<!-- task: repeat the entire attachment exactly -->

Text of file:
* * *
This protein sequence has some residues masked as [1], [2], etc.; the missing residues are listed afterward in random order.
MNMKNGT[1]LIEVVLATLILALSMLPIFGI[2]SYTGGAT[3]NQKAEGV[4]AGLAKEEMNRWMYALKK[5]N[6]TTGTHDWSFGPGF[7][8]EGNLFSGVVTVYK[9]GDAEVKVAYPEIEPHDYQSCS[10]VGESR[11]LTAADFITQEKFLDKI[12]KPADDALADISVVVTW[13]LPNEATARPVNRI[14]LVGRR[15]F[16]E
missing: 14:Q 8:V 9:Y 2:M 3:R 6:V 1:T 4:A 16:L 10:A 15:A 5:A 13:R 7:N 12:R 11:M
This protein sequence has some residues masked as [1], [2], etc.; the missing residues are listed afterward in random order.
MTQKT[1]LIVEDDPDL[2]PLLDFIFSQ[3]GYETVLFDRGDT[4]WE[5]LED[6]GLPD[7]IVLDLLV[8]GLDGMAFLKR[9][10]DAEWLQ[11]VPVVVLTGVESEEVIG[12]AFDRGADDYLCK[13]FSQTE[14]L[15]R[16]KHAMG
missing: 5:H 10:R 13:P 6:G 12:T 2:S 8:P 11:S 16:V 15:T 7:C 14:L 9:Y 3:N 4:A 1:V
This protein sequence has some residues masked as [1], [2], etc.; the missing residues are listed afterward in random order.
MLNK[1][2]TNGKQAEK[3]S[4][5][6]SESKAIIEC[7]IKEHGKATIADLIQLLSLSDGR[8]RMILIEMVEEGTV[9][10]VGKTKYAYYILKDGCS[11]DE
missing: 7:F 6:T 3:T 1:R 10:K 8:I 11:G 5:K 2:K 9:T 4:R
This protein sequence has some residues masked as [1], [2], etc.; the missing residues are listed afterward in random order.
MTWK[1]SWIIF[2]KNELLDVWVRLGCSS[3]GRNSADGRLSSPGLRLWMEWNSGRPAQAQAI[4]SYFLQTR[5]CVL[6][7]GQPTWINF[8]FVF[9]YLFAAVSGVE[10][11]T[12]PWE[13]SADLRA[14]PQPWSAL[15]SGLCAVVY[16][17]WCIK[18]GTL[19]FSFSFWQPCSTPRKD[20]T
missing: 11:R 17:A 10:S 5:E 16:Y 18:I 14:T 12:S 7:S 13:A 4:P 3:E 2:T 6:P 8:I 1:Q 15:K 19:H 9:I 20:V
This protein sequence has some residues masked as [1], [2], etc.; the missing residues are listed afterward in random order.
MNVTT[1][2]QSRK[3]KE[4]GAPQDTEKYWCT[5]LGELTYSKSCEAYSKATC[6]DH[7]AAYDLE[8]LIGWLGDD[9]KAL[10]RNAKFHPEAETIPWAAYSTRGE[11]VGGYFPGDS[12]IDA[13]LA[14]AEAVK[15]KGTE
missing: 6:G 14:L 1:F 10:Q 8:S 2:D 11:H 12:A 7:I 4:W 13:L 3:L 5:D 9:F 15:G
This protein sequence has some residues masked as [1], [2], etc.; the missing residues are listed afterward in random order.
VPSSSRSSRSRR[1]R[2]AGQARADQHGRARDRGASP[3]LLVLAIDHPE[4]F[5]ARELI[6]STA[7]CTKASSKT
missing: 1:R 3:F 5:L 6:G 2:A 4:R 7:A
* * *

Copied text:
This protein sequence has some residues masked as [1], [2], etc.; the missing residues are listed afterward in random order.
MNMKNGT[1]LIEVVLATLILALSMLPIFGI[2]SYTGGAT[3]NQKAEGV[4]AGLAKEEMNRWMYALKK[5]N[6]TTGTHDWSFGPGF[7][8]EGNLFSGVVTVYK[9]GDAEVKVAYPEIEPHDYQSCS[10]VGESR[11]LTAADFITQEKFLDKI[12]KPADDALADISVVVTW[13]LPNEATARPVNRI[14]LVGRR[15]F[16]E
missing: 14:Q 8:V 9:Y 2:M 3:R 6:V 1:T 4:A 16:L 10:A 15:A 5:A 13:R 7:N 12:R 11:M
This protein sequence has some residues masked as [1], [2], etc.; the missing residues are listed afterward in random order.
MTQKT[1]LIVEDDPDL[2]PLLDFIFSQ[3]GYETVLFDRGDT[4]WE[5]LED[6]GLPD[7]IVLDLLV[8]GLDGMAFLKR[9][10]DAEWLQ[11]VPVVVLTGVESEEVIG[12]AFDRGADDYLCK[13]FSQTE[14]L[15]R[16]KHAMG
missing: 5:H 10:R 13:P 6:G 12:T 2:S 8:P 11:S 16:V 15:T 7:C 14:L 9:Y 3:N 4:A 1:V
This protein sequence has some residues masked as [1], [2], etc.; the missing residues are listed afterward in random order.
MLNK[1][2]TNGKQAEK[3]S[4][5][6]SESKAIIEC[7]IKEHGKATIADLIQLLSLSDGR[8]RMILIEMVEEGTV[9][10]VGKTKYAYYILKDGCS[11]DE
missing: 7:F 6:T 3:T 1:R 10:K 8:I 11:G 5:K 2:K 9:T 4:R
This protein sequence has some residues masked as [1], [2], etc.; the missing residues are listed afterward in random order.
MTWK[1]SWIIF[2]KNELLDVWVRLGCSS[3]GRNSADGRLSSPGLRLWMEWNSGRPAQAQAI[4]SYFLQTR[5]CVL[6][7]GQPTWINF[8]FVF[9]YLFAAVSGVE[10][11]T[12]PWE[13]SADLRA[14]PQPWSAL[15]SGLCAVVY[16][17]WCIK[18]GTL[19]FSFSFWQPCSTPRKD[20]T
missing: 11:R 17:A 10:S 5:E 16:Y 18:I 14:T 12:S 7:S 13:A 4:P 3:E 2:T 6:P 8:I 1:Q 15:K 19:H 9:I 20:V
This protein sequence has some residues masked as [1], [2], etc.; the missing residues are listed afterward in random order.
MNVTT[1][2]QSRK[3]KE[4]GAPQDTEKYWCT[5]LGELTYSKSCEAYSKATC[6]DH[7]AAYDLE[8]LIGWLGDD[9]KAL[10]RNAKFHPEAETIPWAAYSTRGE[11]VGGYFPGDS[12]IDA[13]LA[14]AEAVK[15]KGTE
missing: 6:G 14:L 1:F 10:Q 8:S 2:D 11:H 12:A 7:I 4:W 13:L 3:L 5:D 9:F 15:G
This protein sequence has some residues masked as [1], [2], etc.; the missing residues are listed afterward in random order.
VPSSSRSSRSRR[1]R[2]AGQARADQHGRARDRGASP[3]LLVLAIDHPE[4]F[5]ARELI[6]STA[7]CTKASSKT
missing: 1:R 3:F 5:L 6:G 2:A 4:R 7:A